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Pok Pok Wing Brings Portland's Beloved Spicy-Sticky Poultry to the LES

Eat these on Super Bowl Sunday!
Eat these on Super Bowl Sunday!
Lauren Shockey

Andy Ricker's deep-fried, fish-sauce-dressed chicken wings have been called one of the best restaurant dishes in America, and the chef even won a James Beard Award for his Thai cooking at his Portland restaurant, Pok Pok. Ricker's planning to open a full-blown Pok Pok outpost in Red Hook, but until then, heat seekers and wing lovers can get a preview at Pok Pok Wing, located in the old Baohaus space at 137 Rivington Street (212-477-1299). And as hyped as the wings are, we've gotta admit it: This is some damn good chicken.

The menu at Pok Pok wing is notably brief. You can get either plain or spicy wings for $12.49 (for six full wings, drumstick included), papaya salad for $8.50, khao man som tam (a/k/a shredded pork over rice) for $10.50, coconut rice for $2.50, sticky rice for $2, and roasted peanuts for $5. To drink, there are Pok Pok's signature drinking vinegars (available in tamarind, apple, honey, or pomegranate) and Stumptown coffee.

The wings come with pickles and assorted herbs (including rau ram!) and are actually a huge portion. To make the wings, Ricker marinates the chicken in sugar, garlic, and fish sauce, then deep-fries them and finishes them with more garlic and a caramelized fish sauce. The result is both savory and sweet and most certainly sticky. You're going to want to get these for your Super Bowl party -- promise.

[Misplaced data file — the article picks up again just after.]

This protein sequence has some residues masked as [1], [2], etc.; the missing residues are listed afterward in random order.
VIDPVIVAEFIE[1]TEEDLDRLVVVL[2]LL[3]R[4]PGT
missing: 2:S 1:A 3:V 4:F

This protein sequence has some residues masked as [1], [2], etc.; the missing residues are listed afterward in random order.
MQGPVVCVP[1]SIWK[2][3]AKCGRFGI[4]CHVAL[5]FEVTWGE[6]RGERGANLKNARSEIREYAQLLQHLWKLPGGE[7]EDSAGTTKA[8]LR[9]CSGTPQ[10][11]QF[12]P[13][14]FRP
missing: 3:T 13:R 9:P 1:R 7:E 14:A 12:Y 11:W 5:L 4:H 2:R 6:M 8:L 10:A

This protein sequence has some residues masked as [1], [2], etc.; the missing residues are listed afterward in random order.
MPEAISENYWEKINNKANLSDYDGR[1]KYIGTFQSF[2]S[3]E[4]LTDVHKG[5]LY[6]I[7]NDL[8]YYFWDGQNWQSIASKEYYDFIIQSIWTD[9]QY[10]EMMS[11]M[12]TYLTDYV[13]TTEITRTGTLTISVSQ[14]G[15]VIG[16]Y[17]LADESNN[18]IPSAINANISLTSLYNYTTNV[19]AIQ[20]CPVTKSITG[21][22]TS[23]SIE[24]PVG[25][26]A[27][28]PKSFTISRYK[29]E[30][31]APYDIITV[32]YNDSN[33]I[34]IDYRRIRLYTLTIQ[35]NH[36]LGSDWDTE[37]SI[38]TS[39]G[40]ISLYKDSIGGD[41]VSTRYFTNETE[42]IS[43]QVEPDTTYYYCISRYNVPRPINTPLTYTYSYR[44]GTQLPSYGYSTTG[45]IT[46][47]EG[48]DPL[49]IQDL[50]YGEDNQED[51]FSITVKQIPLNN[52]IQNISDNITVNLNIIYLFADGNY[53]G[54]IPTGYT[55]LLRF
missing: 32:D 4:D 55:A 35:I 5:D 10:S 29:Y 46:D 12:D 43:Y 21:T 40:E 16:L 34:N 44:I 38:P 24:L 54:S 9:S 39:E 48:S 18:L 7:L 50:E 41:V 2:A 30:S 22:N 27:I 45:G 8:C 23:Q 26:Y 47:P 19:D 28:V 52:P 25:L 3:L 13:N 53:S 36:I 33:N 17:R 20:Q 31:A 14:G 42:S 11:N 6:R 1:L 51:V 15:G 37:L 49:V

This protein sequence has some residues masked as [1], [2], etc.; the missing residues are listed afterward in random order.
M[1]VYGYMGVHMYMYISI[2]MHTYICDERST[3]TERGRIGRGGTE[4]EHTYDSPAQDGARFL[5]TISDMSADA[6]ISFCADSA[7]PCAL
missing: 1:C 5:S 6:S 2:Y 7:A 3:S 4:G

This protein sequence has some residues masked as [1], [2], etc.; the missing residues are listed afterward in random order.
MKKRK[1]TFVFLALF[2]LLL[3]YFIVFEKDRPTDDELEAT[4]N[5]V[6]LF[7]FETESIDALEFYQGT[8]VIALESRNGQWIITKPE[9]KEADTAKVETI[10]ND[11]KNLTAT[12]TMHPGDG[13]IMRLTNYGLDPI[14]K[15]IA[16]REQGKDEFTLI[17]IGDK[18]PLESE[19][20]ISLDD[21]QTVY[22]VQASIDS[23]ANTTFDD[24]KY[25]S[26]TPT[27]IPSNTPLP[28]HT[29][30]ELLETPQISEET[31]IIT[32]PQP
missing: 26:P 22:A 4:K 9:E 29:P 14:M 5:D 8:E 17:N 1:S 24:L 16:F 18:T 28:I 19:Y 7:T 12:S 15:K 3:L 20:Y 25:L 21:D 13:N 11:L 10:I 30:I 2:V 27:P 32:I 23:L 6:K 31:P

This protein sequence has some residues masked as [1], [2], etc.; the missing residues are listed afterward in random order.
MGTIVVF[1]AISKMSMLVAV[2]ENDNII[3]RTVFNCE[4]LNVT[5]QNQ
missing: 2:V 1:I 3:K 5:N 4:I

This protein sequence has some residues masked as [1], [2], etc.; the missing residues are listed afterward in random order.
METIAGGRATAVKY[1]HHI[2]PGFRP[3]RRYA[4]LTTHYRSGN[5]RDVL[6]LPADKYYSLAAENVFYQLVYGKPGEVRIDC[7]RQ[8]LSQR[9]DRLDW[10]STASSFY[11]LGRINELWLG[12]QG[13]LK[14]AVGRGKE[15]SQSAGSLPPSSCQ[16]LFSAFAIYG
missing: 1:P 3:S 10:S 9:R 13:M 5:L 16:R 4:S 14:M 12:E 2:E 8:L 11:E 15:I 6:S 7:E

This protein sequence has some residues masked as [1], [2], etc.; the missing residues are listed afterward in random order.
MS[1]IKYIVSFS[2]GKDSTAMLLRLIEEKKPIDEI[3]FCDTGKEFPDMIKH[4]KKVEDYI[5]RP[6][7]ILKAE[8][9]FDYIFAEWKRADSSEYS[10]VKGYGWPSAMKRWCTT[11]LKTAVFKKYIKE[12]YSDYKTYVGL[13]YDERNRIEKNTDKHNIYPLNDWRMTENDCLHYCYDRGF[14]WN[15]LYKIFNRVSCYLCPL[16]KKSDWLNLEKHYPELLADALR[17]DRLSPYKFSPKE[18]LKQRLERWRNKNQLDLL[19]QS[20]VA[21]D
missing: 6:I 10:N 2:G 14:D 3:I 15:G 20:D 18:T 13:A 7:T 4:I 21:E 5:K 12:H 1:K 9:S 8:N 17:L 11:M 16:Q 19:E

Green papaya salad is nice and spicy.
Green papaya salad is nice and spicy.
Lauren Shockey

That said, just eating the chicken can be a bit intense, and that's where the papaya salad comes in. A classic Northern Thai preparation, with shredded green papaya, long beans, tomatoes, peanuts, chiles, and a limey dressing. It's tangy and spicy and pairs really well with the wings.

 

Khao man som tam
Khao man som tam
Lauren Shockey

And if you want to go for an all-out pig fest, there's the pork-topped rice. Probably our least favorite of the three dishes, it features pork cooked in palm sugar and dark soy until fork-tender. Served over coconut rice, it's showered with fried shallots and cilantro sprigs. It was good, don't get us wrong, but not chicken good.

Drinking vinegars come in several flavors.
Drinking vinegars come in several flavors.
Lauren Shockey

If you don't like green papaya salad, the drinking vinegars can help cut through some of the richness, being a tonic that's both tart and cleansing. We tried the pomegranate and apple and would probably choose the pomegranate again as the apple reminded us too much of that time we went on a cider vinegar diet.

So there you go. Believe the hype. Go forth and eat some wings.

For more dining news, head to Fork in the Road, or follow us @ForkintheRoadVV, or me @ldshockey.


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